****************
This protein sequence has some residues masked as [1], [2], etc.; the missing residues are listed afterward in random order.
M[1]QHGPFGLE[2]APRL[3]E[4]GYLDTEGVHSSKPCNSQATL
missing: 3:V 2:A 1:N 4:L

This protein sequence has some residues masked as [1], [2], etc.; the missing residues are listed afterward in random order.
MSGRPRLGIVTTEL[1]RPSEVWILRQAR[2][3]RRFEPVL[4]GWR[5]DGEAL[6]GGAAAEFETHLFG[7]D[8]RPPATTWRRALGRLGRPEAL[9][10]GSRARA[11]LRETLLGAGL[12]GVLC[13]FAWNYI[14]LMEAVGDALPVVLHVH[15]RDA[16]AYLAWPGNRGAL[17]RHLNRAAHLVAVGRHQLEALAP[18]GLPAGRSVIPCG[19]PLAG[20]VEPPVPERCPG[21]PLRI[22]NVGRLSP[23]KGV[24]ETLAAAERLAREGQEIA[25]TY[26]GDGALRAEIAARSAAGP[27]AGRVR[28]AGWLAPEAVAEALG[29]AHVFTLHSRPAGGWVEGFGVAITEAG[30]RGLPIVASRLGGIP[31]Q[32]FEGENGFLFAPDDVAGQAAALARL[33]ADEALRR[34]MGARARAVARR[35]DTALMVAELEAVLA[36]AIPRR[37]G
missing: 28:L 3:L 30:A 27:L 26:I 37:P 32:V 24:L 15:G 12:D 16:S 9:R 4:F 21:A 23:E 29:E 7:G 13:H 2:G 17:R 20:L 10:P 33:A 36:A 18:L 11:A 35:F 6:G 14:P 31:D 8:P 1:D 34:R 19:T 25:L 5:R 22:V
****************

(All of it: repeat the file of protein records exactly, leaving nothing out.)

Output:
This protein sequence has some residues masked as [1], [2], etc.; the missing residues are listed afterward in random order.
M[1]QHGPFGLE[2]APRL[3]E[4]GYLDTEGVHSSKPCNSQATL
missing: 3:V 2:A 1:N 4:L

This protein sequence has some residues masked as [1], [2], etc.; the missing residues are listed afterward in random order.
MSGRPRLGIVTTEL[1]RPSEVWILRQAR[2][3]RRFEPVL[4]GWR[5]DGEAL[6]GGAAAEFETHLFG[7]D[8]RPPATTWRRALGRLGRPEAL[9][10]GSRARA[11]LRETLLGAGL[12]GVLC[13]FAWNYI[14]LMEAVGDALPVVLHVH[15]RDA[16]AYLAWPGNRGAL[17]RHLNRAAHLVAVGRHQLEALAP[18]GLPAGRSVIPCG[19]PLAG[20]VEPPVPERCPG[21]PLRI[22]NVGRLSP[23]KGV[24]ETLAAAERLAREGQEIA[25]TY[26]GDGALRAEIAARSAAGP[27]AGRVR[28]AGWLAPEAVAEALG[29]AHVFTLHSRPAGGWVEGFGVAITEAG[30]RGLPIVASRLGGIP[31]Q[32]FEGENGFLFAPDDVAGQAAALARL[33]ADEALRR[34]MGARARAVARR[35]DTALMVAELEAVLA[36]AIPRR[37]G
missing: 28:L 3:L 30:A 27:L 26:I 37:P 32:V 24:L 15:G 12:D 16:S 9:R 4:F 21:A 23:E 29:E 7:G 13:H 2:G 17:R 20:L 10:P 33:A 36:A 18:L 11:A 35:F 6:G 14:P 31:D 8:P 1:D 34:R 19:T 25:L 5:R 22:V